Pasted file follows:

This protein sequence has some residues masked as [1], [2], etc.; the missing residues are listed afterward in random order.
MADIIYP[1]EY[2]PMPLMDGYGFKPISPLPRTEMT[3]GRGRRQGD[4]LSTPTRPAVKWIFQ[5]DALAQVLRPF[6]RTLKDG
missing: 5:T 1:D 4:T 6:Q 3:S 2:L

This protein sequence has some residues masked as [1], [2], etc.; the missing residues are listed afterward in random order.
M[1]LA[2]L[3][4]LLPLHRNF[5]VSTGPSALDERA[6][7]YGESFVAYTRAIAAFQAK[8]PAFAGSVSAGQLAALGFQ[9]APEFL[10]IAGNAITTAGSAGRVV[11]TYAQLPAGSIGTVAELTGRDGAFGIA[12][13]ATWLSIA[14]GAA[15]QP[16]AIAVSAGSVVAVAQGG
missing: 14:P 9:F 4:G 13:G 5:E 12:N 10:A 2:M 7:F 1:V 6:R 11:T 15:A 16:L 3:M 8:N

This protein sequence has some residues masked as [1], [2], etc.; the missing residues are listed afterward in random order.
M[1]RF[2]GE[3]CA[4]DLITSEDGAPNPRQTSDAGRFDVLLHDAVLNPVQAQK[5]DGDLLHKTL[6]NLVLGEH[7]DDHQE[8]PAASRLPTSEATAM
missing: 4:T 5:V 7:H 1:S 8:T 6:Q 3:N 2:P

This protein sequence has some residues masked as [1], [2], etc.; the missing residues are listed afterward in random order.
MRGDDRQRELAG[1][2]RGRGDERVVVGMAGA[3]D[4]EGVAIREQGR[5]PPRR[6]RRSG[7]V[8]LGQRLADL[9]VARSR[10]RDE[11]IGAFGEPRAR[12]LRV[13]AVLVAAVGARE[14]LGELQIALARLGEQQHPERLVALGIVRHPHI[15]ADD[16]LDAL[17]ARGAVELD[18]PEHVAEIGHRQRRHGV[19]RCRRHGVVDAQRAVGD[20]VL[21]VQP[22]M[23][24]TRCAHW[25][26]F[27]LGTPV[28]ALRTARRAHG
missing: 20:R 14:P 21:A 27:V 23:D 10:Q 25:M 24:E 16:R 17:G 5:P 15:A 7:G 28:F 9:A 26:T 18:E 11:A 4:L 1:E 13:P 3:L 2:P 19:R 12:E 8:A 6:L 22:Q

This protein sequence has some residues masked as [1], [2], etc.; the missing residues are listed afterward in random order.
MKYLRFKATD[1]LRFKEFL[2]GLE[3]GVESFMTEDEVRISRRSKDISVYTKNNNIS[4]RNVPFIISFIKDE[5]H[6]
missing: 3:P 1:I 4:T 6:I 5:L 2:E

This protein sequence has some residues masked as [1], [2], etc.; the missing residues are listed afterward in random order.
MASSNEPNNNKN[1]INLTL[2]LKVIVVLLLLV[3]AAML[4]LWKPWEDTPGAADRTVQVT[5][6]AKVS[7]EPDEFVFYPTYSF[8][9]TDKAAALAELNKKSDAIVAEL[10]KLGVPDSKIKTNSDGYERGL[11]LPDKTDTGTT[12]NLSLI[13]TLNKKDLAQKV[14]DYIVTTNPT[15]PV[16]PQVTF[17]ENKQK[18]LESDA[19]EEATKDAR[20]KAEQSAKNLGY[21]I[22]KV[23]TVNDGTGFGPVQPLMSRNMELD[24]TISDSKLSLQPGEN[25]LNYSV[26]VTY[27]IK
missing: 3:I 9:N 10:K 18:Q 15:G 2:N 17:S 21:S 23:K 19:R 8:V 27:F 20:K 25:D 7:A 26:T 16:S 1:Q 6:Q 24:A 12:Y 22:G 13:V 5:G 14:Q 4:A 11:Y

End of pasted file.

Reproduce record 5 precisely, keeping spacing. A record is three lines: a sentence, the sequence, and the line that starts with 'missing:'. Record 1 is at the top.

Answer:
This protein sequence has some residues masked as [1], [2], etc.; the missing residues are listed afterward in random order.
MKYLRFKATD[1]LRFKEFL[2]GLE[3]GVESFMTEDEVRISRRSKDISVYTKNNNIS[4]RNVPFIISFIKDE[5]H[6]
missing: 3:P 1:I 4:T 6:I 5:L 2:E